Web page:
I did tell her she couldn’t have Kinectimals because we needed a different kind of TV for it (which is actually probably true, but the real reason was the cost)!

Nicki
Guest

We also choose the “if you don’t believe, he won’t come”.  Seems to work so far…

Kristi
Guest
Kristi

This year, the mom of a child that I USED to let my 10 year old twin daughters spend the night with informed my girls for me that there wasn’t a Santa. While I was livid that she took it upon herself to tell MY children, my husband was deeply, deeply hurt. See, he’s in the Army, and has missed 6 magical Christmas mornings already. He deploys again three days after Christmas, and will miss next years also. We had already figured that this would be the last Christmas where they both “believed” (they were already in the stage of… Read more »

Issa
Guest

I’m laughing…I wrote about this myslef, just a few days ago: http://issascrazyworld.com/2010/12/i-lie-to-my-kids/

Caitlyn
Guest

Good article.  And while I don’t have a problem with white lies, I don’t really see why the lies you cited are necessary….admittedly I’m not a knickknack person, but I don’t see much point in keeping large amounts of candy on display…nothing bad will happen if they swallow their gum, it’ll just pass straight through (and they won’t get another piece)….wet hair will make them cold faster, but again not the end of the world…most of the others are just things that irritate others, and I’m not sure I’m okay with lying to my child (even a white lie) just… Read more »

AmandaG
Guest

Just with Santa alone we have a few lies. Santa only brings one gift for each kid – because that way I can choose the one I want Santa to get credit for, and we get credit for the rest. Our Santa is lactose intolerant like you and Mommy. That’s why we leave Santa beer and cookies. Then when that didn’t work anymore, it’s because we’re Irish. … My favorite is when I want the kids to do something. Ex. “My brother’s annoying me.” “Doing your homework would make that stop.” “I can’t find my (insert toy here)” “Doing your… Read more »

Julie
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Julie

Speaking as the parent of children who weren’t raised to believe in Santa, we DO tell them not to spoil it for other children. How many young children do you know that can keep a big secret like that all the time? I have to remind mine constantly.

carrien (she laughs at the days)
Guest

I was one of those who was not raised to believe in Santa. I didn’t really think I was missing anything or that my children were. Last year I started to keep St. Nicholas day. I wanted my kids to understand where the idea of Santa came from and we use that day to wrap up our gifts for the poor, etc. “Just for fun,” I said, “Let’s put your shoes outside and see if someone puts something in them just like St. NIcholas used to do.” Of course their shoes were full. But I never really thought about keeping… Read more »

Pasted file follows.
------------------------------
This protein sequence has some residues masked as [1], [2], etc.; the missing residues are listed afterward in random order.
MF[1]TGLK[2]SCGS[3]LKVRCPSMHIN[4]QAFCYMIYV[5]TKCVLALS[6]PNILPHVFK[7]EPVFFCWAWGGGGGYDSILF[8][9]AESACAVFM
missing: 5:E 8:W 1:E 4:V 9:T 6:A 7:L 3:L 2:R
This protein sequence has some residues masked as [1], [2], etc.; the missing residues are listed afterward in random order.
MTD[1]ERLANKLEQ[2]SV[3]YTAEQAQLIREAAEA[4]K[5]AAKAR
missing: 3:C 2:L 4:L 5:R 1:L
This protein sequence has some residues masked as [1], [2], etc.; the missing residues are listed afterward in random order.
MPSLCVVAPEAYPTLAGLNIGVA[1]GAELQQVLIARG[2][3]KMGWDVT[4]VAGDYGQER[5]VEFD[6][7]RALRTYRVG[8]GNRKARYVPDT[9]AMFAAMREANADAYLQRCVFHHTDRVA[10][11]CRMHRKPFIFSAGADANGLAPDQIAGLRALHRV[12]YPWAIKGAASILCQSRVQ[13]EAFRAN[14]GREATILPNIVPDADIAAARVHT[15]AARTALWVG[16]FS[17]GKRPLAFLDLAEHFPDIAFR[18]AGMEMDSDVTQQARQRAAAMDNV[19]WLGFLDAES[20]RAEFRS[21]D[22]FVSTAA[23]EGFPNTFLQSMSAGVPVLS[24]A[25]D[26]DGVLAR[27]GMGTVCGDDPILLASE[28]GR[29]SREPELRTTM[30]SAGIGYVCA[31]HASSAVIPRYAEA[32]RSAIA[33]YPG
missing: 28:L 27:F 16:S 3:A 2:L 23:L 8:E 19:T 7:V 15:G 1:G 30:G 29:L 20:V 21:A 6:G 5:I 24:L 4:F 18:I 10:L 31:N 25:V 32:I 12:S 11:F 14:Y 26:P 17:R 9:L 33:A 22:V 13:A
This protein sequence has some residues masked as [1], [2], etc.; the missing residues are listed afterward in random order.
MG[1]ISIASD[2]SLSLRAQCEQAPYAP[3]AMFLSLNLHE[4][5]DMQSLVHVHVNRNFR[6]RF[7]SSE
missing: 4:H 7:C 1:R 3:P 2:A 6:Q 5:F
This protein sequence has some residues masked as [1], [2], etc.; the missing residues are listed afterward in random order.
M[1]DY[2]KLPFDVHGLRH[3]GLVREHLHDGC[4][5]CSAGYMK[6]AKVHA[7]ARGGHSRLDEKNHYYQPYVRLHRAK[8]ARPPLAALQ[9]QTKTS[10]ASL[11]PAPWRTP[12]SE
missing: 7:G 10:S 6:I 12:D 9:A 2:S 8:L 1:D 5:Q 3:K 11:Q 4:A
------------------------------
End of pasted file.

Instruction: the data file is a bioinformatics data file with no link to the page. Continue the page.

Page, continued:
Jennifer
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Jennifer

You’re saying it’s not true about the gum staying in your stomach/intestines for seven years? And the vitamins being in the skin?

VG
Guest
VG

Kids need a little magic in their life. I was raised with the Santa concept and once I figured out he wasn’t real, I was fine. My world didn’t crash down, I didn’t go into a deep depression, I accepted it and moved on. You’ll be surprised how resilient kids are. I also read the “To Santa or Not to Santa” post and Amy you’re right on when the “magic” comes back once you have children. I’m a 1st time Mommy who will be helping her 8 month old celebrate her 1st Christmas. It makes me feel like I’m 6… Read more »

Kristina
Guest

Lucky your children are not that inquisitive and persistent otherwise they’d find the candies real! 

Yes, it is this time of year where parents debate on revealing the truth about Santa or let them believe in magic. I wouldn’t want the magic to end unless they’re around 10.

Cloud
Guest

My sister told me that there was no Santa before I went to school. She had figured it out because my mom was having us pick out toys to give to kids whose families didn’t have much money. She realized that if there was really a Santa Claus, the poor kids would get toys without our help. She told me because she thought I’d want to know. Santa kept coming to our house, anyway, until we moved out of the house, but I can’t remember the time during which I believed in him. So in my house, Santa brings each… Read more »

Marcie
Guest
Marcie

This article made me laugh. Thanks.

Today I made up the term “rectangle bagel” to get my 2.5 year old son to eat a scone, so I guess I’m okay with the white lies.

Also, you’ll have to break it to your 11 y.o. that Santa will most certainly be visiting this Mormon home. 🙂

Deann Reese
Guest

Good article.  And while I don’t have a problem with white lies, I don’t really see why the lies you cited are necessary….admittedly I’m not a knickknack person, but I don’t see much point in keeping large amounts of candy on display…nothing bad will happen if they swallow their gum, it’ll just pass straight through (and they won’t get another piece)….wet hair will make them cold faster, but again not the end of the world…most of the others are just things that irritate others, and I’m not sure I’m okay with lying to my child (even a white lie) just… Read more »

Kari Shaffer
Guest

Kids need a little magic in their life. I was raised with the Santa concept and once I figured out he wasn’t real, I was fine. My world didn’t crash down, I didn’t go into a deep depression, I accepted it and moved on. You’ll be surprised how resilient kids are. I also read the “To Santa or Not to Santa” post and Amy you’re right on when the “magic” comes back once you have children. I’m a 1st time Mommy who will be helping her 8 month old celebrate her 1st Christmas. It makes me feel like I’m 6… Read more »